Louisiana’s Vanishing Island: America’s First Climate Refugees
Isle de Jean Charles, Louisiana, has been inhabited by tribal communities since the Trail of Tears era. The island, which used to be the size of Manhattan, has lost 98 percent of its land over the last 60 years, MSNBC reported.
"We had our gardens, we had our cattle, we had our chickens, so we had all our livestock here, we had all of our vegetation so we were good," Chief Albert Naquin of the Biloxi-Chitimacha-Choctaw tribe said. "We were self sufficient in this little community here."
Now residents can't farm on the land. The two-lane road connecting the island to terra firma often floods during storms, isolating the island for various lengths of time, sometimes years. When the road isn't flooded, the water is lapping at the shoulders of the road.
Many Isle de Jean Charles residents have already relocated, but about 70 still remain. They now have to decide between staying or relocating as their island quickly disappears.
But Isle de Jean Charles don't have to relocate on their own.
In a historic decision, the U.S. Department of Housing and Urban Development announced in January it would provide grants totaling $1 billion to eight states, four cities and one county, the New York Times reported. Louisiana is receiving $92.6 million in grant money. Isle de Jean Charles is receiving an $48 million to relocate and reconnect its residents on Louisiana mainland.
New York City, New Orleans and Iowa are the only grantees receiving more money than Louisiana with $176 million, $141.26 million and $96.8 million, respectively.
Photo credit: U.S. Department of Housing and Urban Development
"We're going to lose all our heritage, all our culture," Naquin told the Times. "It's all going to be history."
The location of the new community has not be chosen yet, but conceptual designs have been drawn up.
Project planners hope to "maintain and strengthen the tribe's safety, collective identity, social stability and contribution to the region," according to the project's website. Their new community will be self-sustaining, practical and affordable. It will have agriculture, agroforestry and aquaculture uses along with its residential purpose.
"There are no experts in resettlement," Kristina Peterson, facilitator at Lowlander Center, told MSNBC. "Having a planned community where we can say that we are projecting that this will be resilient 100 years out is really an important step. It's a step that then could hopefully be applicable to other communities."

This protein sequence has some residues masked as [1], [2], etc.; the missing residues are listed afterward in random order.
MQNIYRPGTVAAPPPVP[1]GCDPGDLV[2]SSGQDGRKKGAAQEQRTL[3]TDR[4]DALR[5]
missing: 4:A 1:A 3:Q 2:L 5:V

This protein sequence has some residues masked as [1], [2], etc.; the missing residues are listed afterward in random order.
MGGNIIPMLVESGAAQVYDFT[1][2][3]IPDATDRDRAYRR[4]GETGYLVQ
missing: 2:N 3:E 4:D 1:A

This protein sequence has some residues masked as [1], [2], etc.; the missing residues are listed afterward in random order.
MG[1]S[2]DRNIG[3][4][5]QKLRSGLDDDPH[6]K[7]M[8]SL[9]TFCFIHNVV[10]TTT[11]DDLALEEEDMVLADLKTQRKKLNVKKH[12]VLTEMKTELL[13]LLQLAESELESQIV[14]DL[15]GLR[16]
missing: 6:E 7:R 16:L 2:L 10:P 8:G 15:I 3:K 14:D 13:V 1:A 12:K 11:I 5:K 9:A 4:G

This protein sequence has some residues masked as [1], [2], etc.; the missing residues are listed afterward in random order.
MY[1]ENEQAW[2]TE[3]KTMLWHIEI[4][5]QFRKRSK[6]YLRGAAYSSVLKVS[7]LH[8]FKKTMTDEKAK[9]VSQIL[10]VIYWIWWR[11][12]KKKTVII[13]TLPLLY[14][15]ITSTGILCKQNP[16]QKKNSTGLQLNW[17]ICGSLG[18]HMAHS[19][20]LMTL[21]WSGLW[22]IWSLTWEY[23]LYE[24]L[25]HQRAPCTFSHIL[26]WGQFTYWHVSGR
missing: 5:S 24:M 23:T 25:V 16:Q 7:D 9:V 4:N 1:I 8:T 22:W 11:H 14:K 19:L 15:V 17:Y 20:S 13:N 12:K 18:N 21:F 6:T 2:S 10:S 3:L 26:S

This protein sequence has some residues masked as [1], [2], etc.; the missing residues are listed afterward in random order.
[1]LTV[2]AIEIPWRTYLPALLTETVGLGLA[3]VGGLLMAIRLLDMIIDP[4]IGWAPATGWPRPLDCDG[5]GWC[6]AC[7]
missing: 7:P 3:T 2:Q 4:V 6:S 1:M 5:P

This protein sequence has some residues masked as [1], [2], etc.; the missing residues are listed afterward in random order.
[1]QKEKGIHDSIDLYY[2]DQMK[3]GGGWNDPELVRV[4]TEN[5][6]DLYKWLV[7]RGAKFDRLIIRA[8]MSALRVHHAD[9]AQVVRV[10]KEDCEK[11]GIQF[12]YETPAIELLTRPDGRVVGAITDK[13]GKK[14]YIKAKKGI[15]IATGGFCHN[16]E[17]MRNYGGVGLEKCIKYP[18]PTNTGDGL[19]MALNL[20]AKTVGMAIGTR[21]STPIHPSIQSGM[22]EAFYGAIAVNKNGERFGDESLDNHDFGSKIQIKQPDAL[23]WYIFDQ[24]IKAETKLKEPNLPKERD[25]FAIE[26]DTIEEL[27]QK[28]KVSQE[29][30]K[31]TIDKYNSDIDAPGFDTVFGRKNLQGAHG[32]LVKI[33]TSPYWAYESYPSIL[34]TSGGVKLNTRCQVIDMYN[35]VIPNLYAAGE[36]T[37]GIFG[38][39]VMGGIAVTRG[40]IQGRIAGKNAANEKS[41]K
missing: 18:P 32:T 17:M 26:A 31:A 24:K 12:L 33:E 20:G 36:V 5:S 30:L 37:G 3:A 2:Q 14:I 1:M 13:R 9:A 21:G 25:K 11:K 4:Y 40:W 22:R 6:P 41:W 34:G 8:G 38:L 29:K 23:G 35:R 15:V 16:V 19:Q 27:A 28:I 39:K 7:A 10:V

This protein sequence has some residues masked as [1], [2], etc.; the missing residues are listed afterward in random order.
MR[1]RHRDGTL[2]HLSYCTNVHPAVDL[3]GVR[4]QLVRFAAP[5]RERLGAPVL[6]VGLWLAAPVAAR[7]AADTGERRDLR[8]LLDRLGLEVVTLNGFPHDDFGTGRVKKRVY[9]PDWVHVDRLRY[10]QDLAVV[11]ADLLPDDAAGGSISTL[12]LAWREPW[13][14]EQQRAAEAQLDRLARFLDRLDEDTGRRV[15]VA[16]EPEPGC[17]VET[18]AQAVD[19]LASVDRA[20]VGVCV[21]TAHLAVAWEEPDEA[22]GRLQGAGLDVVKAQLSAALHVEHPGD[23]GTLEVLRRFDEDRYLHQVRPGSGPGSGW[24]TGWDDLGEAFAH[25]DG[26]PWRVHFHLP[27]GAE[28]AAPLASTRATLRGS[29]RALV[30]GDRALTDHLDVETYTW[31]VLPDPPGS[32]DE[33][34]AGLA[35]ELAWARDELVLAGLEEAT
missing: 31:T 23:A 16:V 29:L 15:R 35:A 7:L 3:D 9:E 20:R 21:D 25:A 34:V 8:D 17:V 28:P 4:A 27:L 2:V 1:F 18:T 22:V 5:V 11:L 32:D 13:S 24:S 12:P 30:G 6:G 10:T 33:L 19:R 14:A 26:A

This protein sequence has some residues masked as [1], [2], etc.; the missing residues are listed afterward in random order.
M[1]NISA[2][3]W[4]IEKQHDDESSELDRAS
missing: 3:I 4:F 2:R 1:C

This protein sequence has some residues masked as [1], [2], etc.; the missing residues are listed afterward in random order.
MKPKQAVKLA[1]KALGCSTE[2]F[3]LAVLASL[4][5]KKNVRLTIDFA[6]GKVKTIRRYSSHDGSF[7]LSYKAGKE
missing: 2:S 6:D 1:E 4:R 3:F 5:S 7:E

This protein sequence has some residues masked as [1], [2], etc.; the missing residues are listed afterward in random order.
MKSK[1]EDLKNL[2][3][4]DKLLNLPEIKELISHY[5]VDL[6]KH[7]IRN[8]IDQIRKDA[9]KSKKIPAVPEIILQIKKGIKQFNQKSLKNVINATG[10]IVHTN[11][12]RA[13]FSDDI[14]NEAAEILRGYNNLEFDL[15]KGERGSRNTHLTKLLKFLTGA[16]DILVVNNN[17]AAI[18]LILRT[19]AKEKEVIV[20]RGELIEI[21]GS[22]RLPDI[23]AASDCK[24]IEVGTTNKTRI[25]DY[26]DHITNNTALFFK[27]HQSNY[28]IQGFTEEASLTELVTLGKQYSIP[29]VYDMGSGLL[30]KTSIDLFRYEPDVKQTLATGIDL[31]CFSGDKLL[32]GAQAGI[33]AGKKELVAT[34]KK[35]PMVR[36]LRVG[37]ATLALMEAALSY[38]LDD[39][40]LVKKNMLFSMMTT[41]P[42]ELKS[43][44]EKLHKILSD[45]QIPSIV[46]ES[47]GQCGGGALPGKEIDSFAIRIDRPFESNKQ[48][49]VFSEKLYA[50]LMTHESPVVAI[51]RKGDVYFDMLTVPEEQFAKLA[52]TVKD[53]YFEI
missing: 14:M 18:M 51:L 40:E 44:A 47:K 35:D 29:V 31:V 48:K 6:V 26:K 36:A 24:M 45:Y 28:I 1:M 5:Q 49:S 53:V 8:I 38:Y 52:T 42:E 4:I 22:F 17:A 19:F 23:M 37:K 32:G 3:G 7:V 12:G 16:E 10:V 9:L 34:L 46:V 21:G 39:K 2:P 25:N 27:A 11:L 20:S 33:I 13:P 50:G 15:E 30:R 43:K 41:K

Lowlander Center is helping with the resettlement project. The entire community is projected to cost $100 million to build. Planners hope to choose a site for the community later this year, The Guardian reported.
"You know, you can leave for a vacation and you know you're coming back," Chris Brunet, resident of Isle de Jean Charles who has chosen to leave, said. "You can evacuate for a storm and hope that you're coming back home. So to pack up and move somewhere else, that's totally different."
Previous relocation attempts were voted down by the tribe in 2002 and 2009, according to The Guardian. While many residents have voiced interest in moving, its uncertain how many will try to remain on the island. Residents are not required to relocate.
"I've lived my whole life here, and I'm going to die here," Hilton Chaisson, who raised 10 sons on the island and wants his 26 grandchildren to know the same life of living off the land, told the Times.
Even those not willing to leave have admitted the worsening status of their island.
Charlie Hammons of Houma, Louisiana, has been flying in the region for 60 years.
"As soon as you lift off from the airport at Houma, all you see is water," he said. "I can attest that, being a pilot here all my life, I've watched this land disappear."
Hammons said most residents don't understand just how close the water is because they haven't seen it from his point of view.
"To some extent Louisiana is a little bit of a window to the future," Alex Kolker, professor of earth sciences at Tulane University, said. "This is not something limited to Louisiana, it's something that people around the country are likely to feel in the years ahead."
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By Jeff Masters, Ph.D.
Earth had its second-warmest year on record in 2020, just 0.02 degrees Celsius (0.04°F) behind the record set in 2016, and 0.98 degrees Celsius (1.76°F) above the 20th-century average, NOAA reported January 14.
Figure 1. Departure of temperature from average for 2020, the second-warmest year the globe has seen since record-keeping began in 1880, according to NOAA. Record-high annual temperatures over land and ocean surfaces were measured across parts of Europe, Asia, southern North America, South America, and across parts of the Atlantic, Indian, and Pacific oceans. No land or ocean areas were record cold for the year. NOAA National Centers for Environmental Information
Figure 2. Total ocean heat content (OHC) in the top 2000 meters from 1958-2020. Cheng et al., Upper Ocean Temperatures Hit Record High in 2020, Advances in Atmospheric Sciences
Figure 3. Departure of sea surface temperature from average in the benchmark Niño 3.4 region of the eastern tropical Pacific (5°N-5°S, 170°W-120°W). Sea surface temperature were approximately one degree Celsius below average over the past month, characteristic of moderate La Niña conditions. Tropical Tidbits
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